San Francisco-based psychedelic doom band Acid King, which will be headlining the second night of the independent rock event Electric Funeral Fest at 3 Kings Tavern, was started by guitarist and singer Lori S. in 1993. The group emerged at a time when “doom” wasn’t commonly used to refer to heavy music with a footing in Black Sabbath, and “stoner rock” had not yet been coined.
Lori grew up in Chicago. Her family forced her to take piano lessons, but otherwise, they were not that involved in music. She didn’t start playing guitar until she was nineteen. Her then-boyfriend was Eric Brockman, from the punk band Life Sentence, and she hung out with the bandmates’ other girlfriends during band practice. That wasn’t enough for Lori; she told Brockman she “wanted to learn guitar instead of just sitting there.”
“He taught me the major and minor chords, and I started a band barely knowing how to play,” Lori says. “I wanted to play leads and to play like Kelly Johnson from Girlschool. I started my first band with one of the members of [Eric’s] band and a girl who played drums. It was called Gross National Product.”
The group was short-lived, and Lori was determined to have a decent all-women band like Girlschool. Not finding as many women playing the kind of music she wanted to write in the ’80s as she might have these days, Lori did put together Bhang Revival, a more pop-y punk outfit that got heavier as her tastes changed. After dropping two seven-inch records, she moved to San Francisco and had a change of heart regarding the make-up of her band.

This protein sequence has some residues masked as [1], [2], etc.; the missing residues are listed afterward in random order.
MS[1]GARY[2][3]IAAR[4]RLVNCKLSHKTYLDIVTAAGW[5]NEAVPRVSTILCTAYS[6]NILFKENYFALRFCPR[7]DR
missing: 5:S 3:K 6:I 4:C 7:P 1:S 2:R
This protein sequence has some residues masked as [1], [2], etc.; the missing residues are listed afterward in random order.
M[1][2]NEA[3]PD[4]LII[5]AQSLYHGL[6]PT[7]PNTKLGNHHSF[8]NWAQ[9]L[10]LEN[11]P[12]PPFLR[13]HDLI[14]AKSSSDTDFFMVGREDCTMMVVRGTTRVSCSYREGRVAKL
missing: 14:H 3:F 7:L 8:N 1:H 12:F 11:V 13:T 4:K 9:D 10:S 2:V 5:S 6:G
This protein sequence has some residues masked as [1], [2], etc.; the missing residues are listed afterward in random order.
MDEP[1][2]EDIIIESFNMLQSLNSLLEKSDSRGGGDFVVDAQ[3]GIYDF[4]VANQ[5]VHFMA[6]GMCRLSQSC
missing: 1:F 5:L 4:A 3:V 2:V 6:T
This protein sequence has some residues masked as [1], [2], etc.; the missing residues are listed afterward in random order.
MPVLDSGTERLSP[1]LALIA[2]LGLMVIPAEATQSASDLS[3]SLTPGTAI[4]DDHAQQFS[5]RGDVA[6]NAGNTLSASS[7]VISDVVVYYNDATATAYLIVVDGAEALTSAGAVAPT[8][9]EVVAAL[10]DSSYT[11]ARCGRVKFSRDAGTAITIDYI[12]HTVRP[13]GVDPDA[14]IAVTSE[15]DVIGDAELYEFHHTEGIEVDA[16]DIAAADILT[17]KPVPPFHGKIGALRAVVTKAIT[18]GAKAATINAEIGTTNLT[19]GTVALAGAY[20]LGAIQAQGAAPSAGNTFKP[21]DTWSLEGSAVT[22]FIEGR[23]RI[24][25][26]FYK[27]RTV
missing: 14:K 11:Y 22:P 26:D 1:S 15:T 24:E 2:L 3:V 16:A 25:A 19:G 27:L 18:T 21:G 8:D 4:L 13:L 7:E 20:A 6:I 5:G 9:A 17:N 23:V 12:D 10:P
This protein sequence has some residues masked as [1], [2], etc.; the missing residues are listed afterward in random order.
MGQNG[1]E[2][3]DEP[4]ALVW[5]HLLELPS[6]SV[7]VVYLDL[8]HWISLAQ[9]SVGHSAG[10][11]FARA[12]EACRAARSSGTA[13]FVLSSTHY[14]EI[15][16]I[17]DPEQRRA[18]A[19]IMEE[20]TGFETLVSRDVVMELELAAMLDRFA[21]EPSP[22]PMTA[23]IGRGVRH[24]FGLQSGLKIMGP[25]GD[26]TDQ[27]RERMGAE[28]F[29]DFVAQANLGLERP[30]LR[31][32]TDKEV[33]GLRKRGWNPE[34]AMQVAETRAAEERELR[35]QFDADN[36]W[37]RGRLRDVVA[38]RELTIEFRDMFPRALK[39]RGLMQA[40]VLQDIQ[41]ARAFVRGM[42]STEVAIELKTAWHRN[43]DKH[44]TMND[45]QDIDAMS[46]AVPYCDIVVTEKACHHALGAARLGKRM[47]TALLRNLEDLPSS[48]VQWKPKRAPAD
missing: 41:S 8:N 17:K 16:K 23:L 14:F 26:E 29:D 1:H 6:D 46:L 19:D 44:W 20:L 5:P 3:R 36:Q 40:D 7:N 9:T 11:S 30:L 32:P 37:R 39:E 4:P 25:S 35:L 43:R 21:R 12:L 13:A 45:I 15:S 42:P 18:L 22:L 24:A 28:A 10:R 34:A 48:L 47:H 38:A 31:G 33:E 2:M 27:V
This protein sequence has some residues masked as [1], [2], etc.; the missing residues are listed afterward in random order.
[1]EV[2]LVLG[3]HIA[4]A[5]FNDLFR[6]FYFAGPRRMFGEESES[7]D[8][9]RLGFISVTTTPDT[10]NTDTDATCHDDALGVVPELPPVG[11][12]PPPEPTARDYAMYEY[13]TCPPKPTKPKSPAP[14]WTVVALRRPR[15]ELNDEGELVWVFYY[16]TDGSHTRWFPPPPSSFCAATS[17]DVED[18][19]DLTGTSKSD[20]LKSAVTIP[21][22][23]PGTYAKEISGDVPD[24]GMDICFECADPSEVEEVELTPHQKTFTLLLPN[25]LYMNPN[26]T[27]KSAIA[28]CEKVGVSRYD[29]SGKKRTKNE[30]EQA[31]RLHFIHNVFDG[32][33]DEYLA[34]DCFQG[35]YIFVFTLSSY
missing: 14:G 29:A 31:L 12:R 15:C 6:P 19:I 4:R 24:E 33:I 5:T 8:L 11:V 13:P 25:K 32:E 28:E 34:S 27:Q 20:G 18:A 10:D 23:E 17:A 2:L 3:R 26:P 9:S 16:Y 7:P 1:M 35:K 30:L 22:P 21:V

“I was done with the all-girl thing and decided I should play with whoever and have an excellent band instead of trying to target any particular gender,” says Lori.
In San Francisco, she formed Acid King, influenced by heavier psych bands like Hawkwind and Monster Magnet. But there was no obvious scene nationally, much less locally for the kind of music Acid King was making.
“There wasn’t a name for that kind of music back then,” says Lori. “And nobody knew what to do with that until [record label] Man’s Ruin came around.”
By then, Acid King had released its first two records, 1994’s Acid King and 1995’s Zoroaster, on Sympathy for the Record Industry, a label that didn’t specialize in a genre or any broad aesthetic.
The label Man’s Ruin, which existed between 1994 and 2001, worked with many of the bands that have become classic stoner-rock groups like Kyuss, Queens of the Stone Age, Nebula, High on Fire, Electric Wizard, Fu Manchu and Orange Goblin, as well as Acid King. The label also put out releases by other well-known acts like Turbonegro, the Hellacopters, Entombed, Unsane and Chrome.
Man’s Ruin was a good home for bands like Acid King that didn’t fit into narrow conceptions of genre. But since the label folded, Acid King has released albums on various labels including its most recent, 2015’s Middle of Nowhere, Center of Everywhere on Finnish imprint…